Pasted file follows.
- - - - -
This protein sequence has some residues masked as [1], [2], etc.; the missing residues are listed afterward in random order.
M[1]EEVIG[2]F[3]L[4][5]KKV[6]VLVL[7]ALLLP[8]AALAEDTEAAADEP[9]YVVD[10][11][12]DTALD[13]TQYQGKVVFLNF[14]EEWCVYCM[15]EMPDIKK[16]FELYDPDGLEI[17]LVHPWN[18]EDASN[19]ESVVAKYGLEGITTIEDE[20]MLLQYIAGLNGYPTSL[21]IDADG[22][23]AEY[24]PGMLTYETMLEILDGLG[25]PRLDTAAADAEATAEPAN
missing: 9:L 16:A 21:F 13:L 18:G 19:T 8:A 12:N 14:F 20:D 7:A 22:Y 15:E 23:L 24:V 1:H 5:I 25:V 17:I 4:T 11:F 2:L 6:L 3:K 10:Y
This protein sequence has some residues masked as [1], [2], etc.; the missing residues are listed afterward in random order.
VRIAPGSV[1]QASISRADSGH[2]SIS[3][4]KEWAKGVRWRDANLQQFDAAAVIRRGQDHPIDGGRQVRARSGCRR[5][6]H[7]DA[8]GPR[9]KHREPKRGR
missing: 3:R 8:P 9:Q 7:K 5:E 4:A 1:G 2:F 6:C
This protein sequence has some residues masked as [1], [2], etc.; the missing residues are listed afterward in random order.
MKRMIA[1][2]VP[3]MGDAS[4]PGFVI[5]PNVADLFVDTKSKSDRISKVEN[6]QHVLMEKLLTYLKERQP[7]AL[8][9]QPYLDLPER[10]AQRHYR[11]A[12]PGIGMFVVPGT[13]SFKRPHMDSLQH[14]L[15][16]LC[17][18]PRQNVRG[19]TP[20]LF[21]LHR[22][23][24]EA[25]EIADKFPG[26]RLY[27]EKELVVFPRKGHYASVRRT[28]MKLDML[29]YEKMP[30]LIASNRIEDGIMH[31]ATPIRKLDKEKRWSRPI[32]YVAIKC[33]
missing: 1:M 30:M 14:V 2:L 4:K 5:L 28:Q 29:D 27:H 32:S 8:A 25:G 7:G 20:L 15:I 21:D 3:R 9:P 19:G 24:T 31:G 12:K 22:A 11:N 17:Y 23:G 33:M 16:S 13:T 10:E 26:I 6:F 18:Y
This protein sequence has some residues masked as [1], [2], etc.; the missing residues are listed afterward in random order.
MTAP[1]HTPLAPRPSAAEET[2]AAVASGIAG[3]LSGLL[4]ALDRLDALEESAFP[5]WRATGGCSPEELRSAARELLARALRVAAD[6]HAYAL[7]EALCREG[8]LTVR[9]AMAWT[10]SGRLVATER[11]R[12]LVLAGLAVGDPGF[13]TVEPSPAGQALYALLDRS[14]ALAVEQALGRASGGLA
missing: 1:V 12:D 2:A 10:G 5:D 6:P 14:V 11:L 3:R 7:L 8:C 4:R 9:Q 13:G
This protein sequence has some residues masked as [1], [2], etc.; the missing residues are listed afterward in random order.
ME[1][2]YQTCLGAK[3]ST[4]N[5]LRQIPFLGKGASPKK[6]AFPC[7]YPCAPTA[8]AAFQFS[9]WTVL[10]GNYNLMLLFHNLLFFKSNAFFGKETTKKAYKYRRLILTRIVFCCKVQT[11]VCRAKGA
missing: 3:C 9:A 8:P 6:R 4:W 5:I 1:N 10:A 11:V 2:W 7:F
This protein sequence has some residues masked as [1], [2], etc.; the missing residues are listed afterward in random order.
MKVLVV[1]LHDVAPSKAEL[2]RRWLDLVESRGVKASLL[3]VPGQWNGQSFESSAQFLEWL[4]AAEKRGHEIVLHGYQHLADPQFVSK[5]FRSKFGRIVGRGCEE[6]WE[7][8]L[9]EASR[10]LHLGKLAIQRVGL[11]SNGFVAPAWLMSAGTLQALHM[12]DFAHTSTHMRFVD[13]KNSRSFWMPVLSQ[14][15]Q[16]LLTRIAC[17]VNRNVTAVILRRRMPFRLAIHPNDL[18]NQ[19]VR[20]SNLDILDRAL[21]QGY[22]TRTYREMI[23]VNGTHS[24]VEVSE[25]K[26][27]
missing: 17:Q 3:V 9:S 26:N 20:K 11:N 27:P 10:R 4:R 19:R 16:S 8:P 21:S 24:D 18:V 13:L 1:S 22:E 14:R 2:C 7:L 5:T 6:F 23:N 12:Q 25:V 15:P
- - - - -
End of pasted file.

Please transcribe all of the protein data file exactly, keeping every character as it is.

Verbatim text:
This protein sequence has some residues masked as [1], [2], etc.; the missing residues are listed afterward in random order.
M[1]EEVIG[2]F[3]L[4][5]KKV[6]VLVL[7]ALLLP[8]AALAEDTEAAADEP[9]YVVD[10][11][12]DTALD[13]TQYQGKVVFLNF[14]EEWCVYCM[15]EMPDIKK[16]FELYDPDGLEI[17]LVHPWN[18]EDASN[19]ESVVAKYGLEGITTIEDE[20]MLLQYIAGLNGYPTSL[21]IDADG[22][23]AEY[24]PGMLTYETMLEILDGLG[25]PRLDTAAADAEATAEPAN
missing: 9:L 16:A 21:F 13:L 18:G 19:T 8:A 12:N 14:F 20:D 7:A 22:Y 15:E 23:L 24:V 1:H 5:I 25:V 17:I 4:T 11:F 2:L 6:L 3:K 10:Y
This protein sequence has some residues masked as [1], [2], etc.; the missing residues are listed afterward in random order.
VRIAPGSV[1]QASISRADSGH[2]SIS[3][4]KEWAKGVRWRDANLQQFDAAAVIRRGQDHPIDGGRQVRARSGCRR[5][6]H[7]DA[8]GPR[9]KHREPKRGR
missing: 3:R 8:P 9:Q 7:K 5:E 4:A 1:G 2:F 6:C
This protein sequence has some residues masked as [1], [2], etc.; the missing residues are listed afterward in random order.
MKRMIA[1][2]VP[3]MGDAS[4]PGFVI[5]PNVADLFVDTKSKSDRISKVEN[6]QHVLMEKLLTYLKERQP[7]AL[8][9]QPYLDLPER[10]AQRHYR[11]A[12]PGIGMFVVPGT[13]SFKRPHMDSLQH[14]L[15][16]LC[17][18]PRQNVRG[19]TP[20]LF[21]LHR[22][23][24]EA[25]EIADKFPG[26]RLY[27]EKELVVFPRKGHYASVRRT[28]MKLDML[29]YEKMP[30]LIASNRIEDGIMH[31]ATPIRKLDKEKRWSRPI[32]YVAIKC[33]
missing: 1:M 30:M 14:V 2:L 4:K 5:L 28:Q 29:D 27:H 32:S 8:A 25:G 7:G 20:L 15:I 21:D 3:R 9:P 19:G 24:T 31:G 12:K 22:A 11:N 17:Y 23:G 33:M 16:S 13:T 10:E 26:I 6:F 18:Y
This protein sequence has some residues masked as [1], [2], etc.; the missing residues are listed afterward in random order.
MTAP[1]HTPLAPRPSAAEET[2]AAVASGIAG[3]LSGLL[4]ALDRLDALEESAFP[5]WRATGGCSPEELRSAARELLARALRVAAD[6]HAYAL[7]EALCREG[8]LTVR[9]AMAWT[10]SGRLVATER[11]R[12]LVLAGLAVGDPGF[13]TVEPSPAGQALYALLDRS[14]ALAVEQALGRASGGLA
missing: 1:V 12:D 2:A 10:G 5:D 6:P 14:V 11:L 3:R 7:L 8:C 4:R 9:Q 13:G
This protein sequence has some residues masked as [1], [2], etc.; the missing residues are listed afterward in random order.
ME[1][2]YQTCLGAK[3]ST[4]N[5]LRQIPFLGKGASPKK[6]AFPC[7]YPCAPTA[8]AAFQFS[9]WTVL[10]GNYNLMLLFHNLLFFKSNAFFGKETTKKAYKYRRLILTRIVFCCKVQT[11]VCRAKGA
missing: 3:C 9:A 8:P 6:R 4:W 5:I 1:N 10:A 11:V 2:W 7:F
This protein sequence has some residues masked as [1], [2], etc.; the missing residues are listed afterward in random order.
MKVLVV[1]LHDVAPSKAEL[2]RRWLDLVESRGVKASLL[3]VPGQWNGQSFESSAQFLEWL[4]AAEKRGHEIVLHGYQHLADPQFVSK[5]FRSKFGRIVGRGCEE[6]WE[7][8]L[9]EASR[10]LHLGKLAIQRVGL[11]SNGFVAPAWLMSAGTLQALHM[12]DFAHTSTHMRFVD[13]KNSRSFWMPVLSQ[14][15]Q[16]LLTRIAC[17]VNRNVTAVILRRRMPFRLAIHPNDL[18]NQ[19]VR[20]SNLDILDRAL[21]QGY[22]TRTYREMI[23]VNGTHS[24]VEVSE[25]K[26][27]
missing: 17:Q 3:V 9:S 26:N 20:K 11:N 27:P 10:R 4:R 19:R 16:S 8:P 21:S 24:D 18:V 13:L 1:S 22:E 14:R 2:C 7:L 5:T 6:F 23:N 12:Q 25:V 15:P